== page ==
Socially, the few very rich people in the world are looking for bolt holes. They are looking for places they can go when the socio-economic/environmental collapse that the anthropocene is, becomes reality. The progress on same sex marriage, the feel good banning of plastic bags and attempts to are just fluffy wool stuff being pulled down over our eyes, yet at the same time things that need to happen. Only the demise of neoliberal market economics will change this for the better.

Politically, the Putins, the Trumps and Jinping’s of the world all crave one drug above all else. Power. Cashed up with the huge resources of their individual governments propaganda machines at their disposal, a crumpled opposition that in the case of the first two is arrested, harassed and jailed on trumped up charges, beating them is an almost insurmountable task. And although the United States has not sunk to that level yet, its dysfunctional Electoral College system, the rampant availability of corporate dollars in return for doing as their lobbyists demand, mean their system is far from the free and fair thing it is portrayed as.

New Zealand might be grateful for its isolation at times. But as we are strongly integrated into the neoliberal system, and have been a champion of free trade agreements despite none of them having more than mediocre improvements in terms of our socio-economic well being, we will not be immune. As we have had a conservative Parliament rarely able to see the bigger picture and look beyond three year election cycles, opportunities to break out of the mould have gone by.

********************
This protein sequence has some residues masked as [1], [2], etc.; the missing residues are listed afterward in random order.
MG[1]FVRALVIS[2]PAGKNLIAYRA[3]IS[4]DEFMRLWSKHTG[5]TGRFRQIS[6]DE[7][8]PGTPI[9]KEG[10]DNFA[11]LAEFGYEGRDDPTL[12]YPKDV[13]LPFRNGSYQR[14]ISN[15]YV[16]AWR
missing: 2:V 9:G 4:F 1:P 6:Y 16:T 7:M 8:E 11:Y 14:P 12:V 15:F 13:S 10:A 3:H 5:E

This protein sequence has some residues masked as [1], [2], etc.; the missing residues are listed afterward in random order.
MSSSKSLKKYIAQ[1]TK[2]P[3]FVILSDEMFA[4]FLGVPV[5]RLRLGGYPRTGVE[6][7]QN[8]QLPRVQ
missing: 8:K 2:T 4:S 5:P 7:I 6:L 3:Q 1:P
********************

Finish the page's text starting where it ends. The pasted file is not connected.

We will never be able to undo the damage that has been done to the environment on our own. Nor will ending the failed neoliberal experiment necessarily stop all of the economic impacts likely to happen. But if New Zealand embarks on a bold and brave adventure that I am going to try to describe over the next few days, maybe we can show the world a different way.

Holy Cow! Too many cows in New Zealand


We eat their meat. We drink their milk and make cheese, butter and cream products. We use them to introduce children to agriculture. Its beef is one of our favourite meats at the supermarket. But holy cow, New Zealand has a problem with their environmental footprint.

In Canterbury alone it is estimated that there are about 1.3 million cows, or about 2.1 for every single person living in the province. Each cow will produce the effluent equivalent of about 11 people going to the toilet, or between 14-15 million people in Canterbury. And Canterbury is paying a steep environmental price for it. In 2007, prior to the National Government of Prime Minister John Key taking office, the number of dairy cattle in Canterbury was 754,000. By 2016 that number had risen to 1.27 million.

The province, which is noted for its superb thousands year old ground water in deep aquifers under the Canterbury plains is in danger of having its drinking water supply wrecked by the spread of nitrates. Dr Alistair Humphries believes that in 100 years, it will not be possible to drink the tap water in Canterbury.